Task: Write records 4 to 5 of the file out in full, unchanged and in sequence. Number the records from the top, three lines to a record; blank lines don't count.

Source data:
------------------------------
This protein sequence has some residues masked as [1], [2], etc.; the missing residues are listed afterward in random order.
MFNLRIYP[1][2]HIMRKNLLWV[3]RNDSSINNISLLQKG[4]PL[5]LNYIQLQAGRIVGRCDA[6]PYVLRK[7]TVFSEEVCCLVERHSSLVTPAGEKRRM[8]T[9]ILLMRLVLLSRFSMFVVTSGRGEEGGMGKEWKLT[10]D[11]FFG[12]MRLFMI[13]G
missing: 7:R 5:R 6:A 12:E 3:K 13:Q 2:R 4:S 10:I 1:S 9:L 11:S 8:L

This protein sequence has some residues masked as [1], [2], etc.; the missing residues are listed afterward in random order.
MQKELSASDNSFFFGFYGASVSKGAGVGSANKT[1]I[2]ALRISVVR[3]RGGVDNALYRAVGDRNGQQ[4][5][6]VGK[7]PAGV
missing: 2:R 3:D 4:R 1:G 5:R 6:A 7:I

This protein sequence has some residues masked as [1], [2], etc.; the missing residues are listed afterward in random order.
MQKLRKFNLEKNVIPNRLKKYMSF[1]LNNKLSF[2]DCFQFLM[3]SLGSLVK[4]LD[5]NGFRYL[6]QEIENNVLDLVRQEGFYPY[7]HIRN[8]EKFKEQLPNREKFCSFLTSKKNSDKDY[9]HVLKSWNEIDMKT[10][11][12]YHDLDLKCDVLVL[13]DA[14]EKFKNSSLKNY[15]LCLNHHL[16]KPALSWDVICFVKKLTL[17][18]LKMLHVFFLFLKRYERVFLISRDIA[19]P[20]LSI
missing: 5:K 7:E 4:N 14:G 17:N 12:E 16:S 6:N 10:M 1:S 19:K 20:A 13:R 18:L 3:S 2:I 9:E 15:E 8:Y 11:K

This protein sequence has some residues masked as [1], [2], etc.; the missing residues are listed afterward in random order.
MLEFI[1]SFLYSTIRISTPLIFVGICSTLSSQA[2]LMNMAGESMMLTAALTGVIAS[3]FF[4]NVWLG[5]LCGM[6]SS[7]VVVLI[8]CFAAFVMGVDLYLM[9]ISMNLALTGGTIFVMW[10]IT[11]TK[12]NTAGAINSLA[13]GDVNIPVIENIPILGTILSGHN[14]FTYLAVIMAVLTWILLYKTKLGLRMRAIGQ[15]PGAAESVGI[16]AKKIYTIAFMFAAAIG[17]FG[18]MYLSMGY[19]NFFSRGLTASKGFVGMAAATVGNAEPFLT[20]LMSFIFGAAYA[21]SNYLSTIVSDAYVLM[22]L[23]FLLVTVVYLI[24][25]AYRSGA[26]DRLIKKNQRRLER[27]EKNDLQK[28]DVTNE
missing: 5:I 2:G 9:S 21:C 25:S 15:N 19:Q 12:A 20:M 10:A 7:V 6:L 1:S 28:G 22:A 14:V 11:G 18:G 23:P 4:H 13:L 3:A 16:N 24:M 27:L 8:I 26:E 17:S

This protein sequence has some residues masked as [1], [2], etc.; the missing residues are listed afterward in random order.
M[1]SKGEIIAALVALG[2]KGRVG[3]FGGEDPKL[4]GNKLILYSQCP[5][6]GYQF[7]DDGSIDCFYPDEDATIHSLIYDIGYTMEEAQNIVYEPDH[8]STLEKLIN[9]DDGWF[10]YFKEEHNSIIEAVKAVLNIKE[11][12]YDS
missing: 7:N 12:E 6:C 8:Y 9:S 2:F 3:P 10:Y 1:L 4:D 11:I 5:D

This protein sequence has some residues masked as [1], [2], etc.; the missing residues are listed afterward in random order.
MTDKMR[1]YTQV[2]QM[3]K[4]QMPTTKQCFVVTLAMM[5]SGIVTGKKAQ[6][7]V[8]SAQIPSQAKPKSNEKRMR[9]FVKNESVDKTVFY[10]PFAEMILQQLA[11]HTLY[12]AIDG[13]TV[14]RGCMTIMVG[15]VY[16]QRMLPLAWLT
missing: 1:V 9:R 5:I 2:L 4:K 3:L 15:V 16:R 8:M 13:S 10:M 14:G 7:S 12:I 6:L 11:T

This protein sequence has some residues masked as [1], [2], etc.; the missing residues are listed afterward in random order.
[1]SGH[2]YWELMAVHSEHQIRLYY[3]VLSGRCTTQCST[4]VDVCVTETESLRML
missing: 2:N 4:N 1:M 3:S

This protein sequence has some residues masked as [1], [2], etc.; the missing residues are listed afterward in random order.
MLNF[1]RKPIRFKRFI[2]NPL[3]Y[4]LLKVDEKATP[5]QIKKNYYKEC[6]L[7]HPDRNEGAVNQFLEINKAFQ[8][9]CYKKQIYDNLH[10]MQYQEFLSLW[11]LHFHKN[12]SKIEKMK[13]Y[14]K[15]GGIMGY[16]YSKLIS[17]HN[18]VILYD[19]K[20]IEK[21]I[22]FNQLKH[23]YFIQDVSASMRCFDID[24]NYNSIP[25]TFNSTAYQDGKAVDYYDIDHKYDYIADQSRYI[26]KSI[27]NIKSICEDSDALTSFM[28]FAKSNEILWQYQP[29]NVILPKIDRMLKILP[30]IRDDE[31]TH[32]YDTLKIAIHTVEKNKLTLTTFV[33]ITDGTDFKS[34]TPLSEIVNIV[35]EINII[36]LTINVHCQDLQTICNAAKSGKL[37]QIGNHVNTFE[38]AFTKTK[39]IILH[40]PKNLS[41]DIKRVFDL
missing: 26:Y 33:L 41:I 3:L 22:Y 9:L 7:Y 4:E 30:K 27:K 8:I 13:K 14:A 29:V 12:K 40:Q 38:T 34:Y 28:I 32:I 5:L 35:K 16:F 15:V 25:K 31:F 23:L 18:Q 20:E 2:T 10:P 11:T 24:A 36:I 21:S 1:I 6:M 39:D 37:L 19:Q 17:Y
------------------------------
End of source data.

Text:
This protein sequence has some residues masked as [1], [2], etc.; the missing residues are listed afterward in random order.
MLEFI[1]SFLYSTIRISTPLIFVGICSTLSSQA[2]LMNMAGESMMLTAALTGVIAS[3]FF[4]NVWLG[5]LCGM[6]SS[7]VVVLI[8]CFAAFVMGVDLYLM[9]ISMNLALTGGTIFVMW[10]IT[11]TK[12]NTAGAINSLA[13]GDVNIPVIENIPILGTILSGHN[14]FTYLAVIMAVLTWILLYKTKLGLRMRAIGQ[15]PGAAESVGI[16]AKKIYTIAFMFAAAIG[17]FG[18]MYLSMGY[19]NFFSRGLTASKGFVGMAAATVGNAEPFLT[20]LMSFIFGAAYA[21]SNYLSTIVSDAYVLM[22]L[23]FLLVTVVYLI[24][25]AYRSGA[26]DRLIKKNQRRLER[27]EKNDLQK[28]DVTNE
missing: 5:I 2:G 9:S 21:C 25:S 15:N 19:Q 12:A 20:M 10:A 7:V 6:L 1:S 28:G 22:A 14:V 11:G 18:G 23:P 4:H 13:L 3:A 16:N 24:M 27:L 8:I 26:E 17:S

This protein sequence has some residues masked as [1], [2], etc.; the missing residues are listed afterward in random order.
M[1]SKGEIIAALVALG[2]KGRVG[3]FGGEDPKL[4]GNKLILYSQCP[5][6]GYQF[7]DDGSIDCFYPDEDATIHSLIYDIGYTMEEAQNIVYEPDH[8]STLEKLIN[9]DDGWF[10]YFKEEHNSIIEAVKAVLNIKE[11][12]YDS
missing: 7:N 12:E 6:C 8:Y 9:S 2:F 3:P 10:Y 1:L 4:D 11:I 5:D